Pelican BioThermal looks to next decade in cold-chain shipping

Kevin Lawler, vice president of sales at Pelican BioThermal, the specialist in temperature-controlled packaging, has offered his thoughts in an opinion piece on what the next decade will bring in terms of global cold-chain shipping.

He made four predictions as to changes that will transform the pharmaceutical and cold-chain industries over the next 10 years.

Cell and gene therapy

Cell and gene therapies provide great promise for developing effective patient-specific treatments based on a person’s unique genetic and cellular make up, Lawler noted. But these therapies come at a very high cost and add considerable complexity to cold-chain distribution, both to and from a patient.

These therapies are also extremely sensitive to temperature fluctuation during transit and pharmaceutical manufacturers will demand increased confidence that these costly therapies will arrive on time, intact and at the right temperature, at their destinations, Lawler observed.

Cost pressure and expanded outsourcing

With increased public scrutiny on the price and accessibility of pharmaceuticals worldwide, there will be continued focus on bringing pharmaceutical prices down, Lawler opined. Cold-chain packaging providers will be asked to provide more operational services on an outsourced basis, such as support, conditioning, pick-and-pack and refurbishment — while needing to extend their global reach.

Moreover, he suggested, transportation providers (3PLs and integrators) will also be asked to provide additional services such as thermal packaging, refrigeration, and pick-and-pack support. “As a result, we expect to see more alliances between packaging, transportation and contract manufacturing providers to leverage best-in-class capabilities to support increasingly cost-conscious global pharmaceutical manufacturing companies,” he forecast.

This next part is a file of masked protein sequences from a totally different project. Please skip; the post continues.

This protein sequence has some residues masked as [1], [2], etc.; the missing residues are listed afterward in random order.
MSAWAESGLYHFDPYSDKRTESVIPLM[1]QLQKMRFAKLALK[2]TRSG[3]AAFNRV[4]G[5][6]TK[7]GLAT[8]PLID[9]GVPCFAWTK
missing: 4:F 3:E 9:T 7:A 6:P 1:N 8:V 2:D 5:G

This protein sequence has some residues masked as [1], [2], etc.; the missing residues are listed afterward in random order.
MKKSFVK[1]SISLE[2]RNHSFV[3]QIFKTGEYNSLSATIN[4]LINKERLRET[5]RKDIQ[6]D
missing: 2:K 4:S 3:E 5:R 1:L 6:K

Technology disruption in the cold chain

Technology has only recently really begun to enter the pharmaceutical cold chain, Lawler said, but it’s now having more impact as the Internet of Things (IoT) progresses from concept to reality. “Pharmaceutical manufacturers are beginning to ask for real-time tracking of ambient and payload temperature, as well as RFID [radio frequency identification] for location tracking and tracing,” he suggested, adding: “This will lead to more and more data being collected to assess challenging shipping lanes and distribution modes where temperature excursions and other issues arise.

“With technology to provide remote temperature management, alerts and global vision, pharmaceutical manufacturers will increasingly leverage this data to make smarter cold chain transportation decisions going forward.”

Sustainability will affect cold-chain decision-making

Initiatives such as the United Nations Sustainability Development Goals (SDGs) are driving corporate initiatives toward more eco-friendly practices around the world, and the pharmaceutical industry is today much more focused on reducing its environmental impact, Lawler considered.

As a result, the use of reusable packaging continues to gain acceptance, and many pharmaceutical manufacturers are now requiring their vendors to demonstrate that their packaging and modes of transportation minimise negative effects on the environment, he pointed out.

“Packaging providers are also being asked to provide tools to help pharmaceutical manufacturers measure their actual environmental impact so they can monitor and demonstrate their reductions in carbon footprint and waste,” Lawler concluded.

In other news, earlier this month (December), Pelican BioThermal announced that had achieved accreditation for technical competency within its laboratories in Europe and the US. It received ISO/IEC 17025-2017 accreditation following a rigorous certification process.

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